A Brooklyn man recently launched a class-action lawsuit against Apple over Siri, the popular personal digital assistant on the iPhone 4S, claiming the feature can't understand directions, locate nearby stores, and often produces incorrect answers.
This poor performance has lead Frank M. Fazio to allege that Apple's advertising campaign for Siri showing people using Siri to help them learn to play music, find local restaurants and schedule appointments is misleading. Fazio bought an iPhone 4S in November for $299 (presumably the 32GB model), and claims he would not have shelled out that much money for a new iPhone if not for Apple's Siri advertisements.
"The iPhone 4S's Siri feature does not perform as advertised," the complaint filed in the U.S. District Court of Northern California reads. "...Siri is, at best, a work in progress." Apple, in fact, has said the same thing about Siri, calling it a beta feature. As the lawsuit points out, however, Apple does not always mention this in its promotional material touting the feature.
Whether Apple's claims are misleading has yet to be decided, but Fazio is part of a growing chorus of discontent over Siri. Despite an initially positive reception from reviewers when the iPhone 4S launched in October, users and critics have raised complaints about the iPhone 4S' oft-hyped feature. The biggest complaint is that Siri requires an Internet connection to function since most of the heavy-duty processing is done on Apple's servers and not the phone itself. So if you are without connectivity, Siri will not work. And the phone doesn't even have a backup feature, such as the iPhone's old voice control features, for basic Siri-like functions such as voice dialing. Siri's connectivity limitations were highlighted in November when Apple suffered an outage that knocked Siri service offline for about a day.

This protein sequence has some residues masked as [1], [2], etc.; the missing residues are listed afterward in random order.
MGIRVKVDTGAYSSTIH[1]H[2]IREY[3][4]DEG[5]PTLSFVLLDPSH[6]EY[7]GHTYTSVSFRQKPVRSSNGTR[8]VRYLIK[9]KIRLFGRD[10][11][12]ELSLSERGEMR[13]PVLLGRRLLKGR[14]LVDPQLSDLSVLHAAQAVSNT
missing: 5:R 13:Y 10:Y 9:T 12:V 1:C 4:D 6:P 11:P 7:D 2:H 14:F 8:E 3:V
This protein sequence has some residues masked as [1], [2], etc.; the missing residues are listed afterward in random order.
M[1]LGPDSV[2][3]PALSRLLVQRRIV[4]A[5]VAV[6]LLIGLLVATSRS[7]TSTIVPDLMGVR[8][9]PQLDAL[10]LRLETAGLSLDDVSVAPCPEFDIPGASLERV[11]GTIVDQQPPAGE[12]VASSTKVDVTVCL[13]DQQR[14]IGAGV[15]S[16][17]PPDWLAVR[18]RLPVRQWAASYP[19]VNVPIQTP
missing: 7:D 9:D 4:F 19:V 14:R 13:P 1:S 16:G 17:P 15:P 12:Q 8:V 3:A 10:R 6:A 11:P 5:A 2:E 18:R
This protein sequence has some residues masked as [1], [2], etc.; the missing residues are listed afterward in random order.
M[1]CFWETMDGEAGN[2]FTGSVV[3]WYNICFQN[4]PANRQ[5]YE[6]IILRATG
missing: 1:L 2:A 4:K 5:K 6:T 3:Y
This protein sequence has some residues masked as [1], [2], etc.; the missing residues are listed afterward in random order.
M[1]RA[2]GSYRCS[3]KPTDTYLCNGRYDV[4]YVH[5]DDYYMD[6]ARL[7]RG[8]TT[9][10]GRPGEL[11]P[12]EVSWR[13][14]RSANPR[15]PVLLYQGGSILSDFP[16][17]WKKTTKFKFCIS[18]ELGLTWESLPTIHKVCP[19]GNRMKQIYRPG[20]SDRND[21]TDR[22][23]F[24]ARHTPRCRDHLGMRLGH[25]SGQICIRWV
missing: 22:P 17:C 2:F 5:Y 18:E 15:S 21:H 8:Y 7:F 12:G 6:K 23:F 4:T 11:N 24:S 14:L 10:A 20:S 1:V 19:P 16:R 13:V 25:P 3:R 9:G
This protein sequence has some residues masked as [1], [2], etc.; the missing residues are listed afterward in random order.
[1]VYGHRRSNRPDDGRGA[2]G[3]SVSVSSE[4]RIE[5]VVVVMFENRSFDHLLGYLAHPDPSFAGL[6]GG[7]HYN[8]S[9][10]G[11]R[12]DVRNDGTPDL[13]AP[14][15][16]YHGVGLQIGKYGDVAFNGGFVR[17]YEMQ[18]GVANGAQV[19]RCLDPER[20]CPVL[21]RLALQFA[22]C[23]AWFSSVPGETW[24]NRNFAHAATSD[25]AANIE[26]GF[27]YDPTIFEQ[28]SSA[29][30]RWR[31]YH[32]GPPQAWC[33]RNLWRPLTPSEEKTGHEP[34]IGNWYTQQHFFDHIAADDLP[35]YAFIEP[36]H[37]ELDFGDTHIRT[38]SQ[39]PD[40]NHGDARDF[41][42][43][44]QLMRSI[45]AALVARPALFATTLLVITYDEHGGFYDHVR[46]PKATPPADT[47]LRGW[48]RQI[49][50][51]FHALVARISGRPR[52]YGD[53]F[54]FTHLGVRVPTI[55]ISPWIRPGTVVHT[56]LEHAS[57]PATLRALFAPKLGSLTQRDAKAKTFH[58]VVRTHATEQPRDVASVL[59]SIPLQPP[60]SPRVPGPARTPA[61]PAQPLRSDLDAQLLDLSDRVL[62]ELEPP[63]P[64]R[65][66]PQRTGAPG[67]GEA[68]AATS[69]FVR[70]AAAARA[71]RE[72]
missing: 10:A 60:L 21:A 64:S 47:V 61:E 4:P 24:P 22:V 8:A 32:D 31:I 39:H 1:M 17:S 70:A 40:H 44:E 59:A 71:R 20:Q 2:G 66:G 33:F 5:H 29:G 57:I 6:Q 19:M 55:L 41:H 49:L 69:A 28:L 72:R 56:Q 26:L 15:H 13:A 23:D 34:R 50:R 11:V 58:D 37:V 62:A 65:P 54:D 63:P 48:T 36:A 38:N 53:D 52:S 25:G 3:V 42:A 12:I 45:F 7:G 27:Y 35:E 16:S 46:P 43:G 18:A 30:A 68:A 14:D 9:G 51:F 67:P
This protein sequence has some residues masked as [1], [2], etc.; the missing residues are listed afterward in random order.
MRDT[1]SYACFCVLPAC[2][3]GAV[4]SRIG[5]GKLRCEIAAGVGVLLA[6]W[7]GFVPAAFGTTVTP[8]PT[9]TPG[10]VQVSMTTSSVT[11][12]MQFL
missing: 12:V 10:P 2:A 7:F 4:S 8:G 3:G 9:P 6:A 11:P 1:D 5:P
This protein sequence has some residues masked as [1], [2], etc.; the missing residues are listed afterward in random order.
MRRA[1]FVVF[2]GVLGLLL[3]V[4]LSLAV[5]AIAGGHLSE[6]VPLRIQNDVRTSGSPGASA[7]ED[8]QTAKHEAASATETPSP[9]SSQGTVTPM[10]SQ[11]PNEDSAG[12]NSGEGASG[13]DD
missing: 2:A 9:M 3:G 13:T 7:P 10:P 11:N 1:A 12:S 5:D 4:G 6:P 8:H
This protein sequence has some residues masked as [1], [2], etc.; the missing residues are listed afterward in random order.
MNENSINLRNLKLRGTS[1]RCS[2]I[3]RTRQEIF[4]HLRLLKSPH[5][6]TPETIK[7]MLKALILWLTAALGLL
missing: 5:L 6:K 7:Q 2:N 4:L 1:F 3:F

Siri is also having a hard time understanding non-U.S. English language accents, according to claims from users overseas. Apple's recent introduction of Siri in Japanese is also off to a rocky start, according to Kotaku.
Perhaps the most troubling claim about Siri comes from Cult of Mac, arguing that Siri is broken and is actually performing worse now than when it first launched. Citing comments by Apple cofounder Steven Wozniak, the Apple-centric blog says Siri is often returning poorer answers than it did a few months ago for questions such as "What is the average height of an American male?" The problem may be that Apple is having trouble keeping up with demand for the service as it expands across the world, resulting in poorer performance, Cult of Mac says.
Despite the criticisms, however, many users still love to use Siri on a daily basis and the feature has inspired app makers to create similar services for competing platforms such as Android. Google is also reportedly working on its own Siri solution for Android.
Hackers are getting into the Siri fun with projects such as SiriProxy, which allows you to use Siri to activate items over your home's local network such as a PC or thermostat. Siri has also inspired numerous satirical takes on the iPhone's newest feature (most are NSFW) including Scoopertino's recent video showing Siri's debut as a recording artist: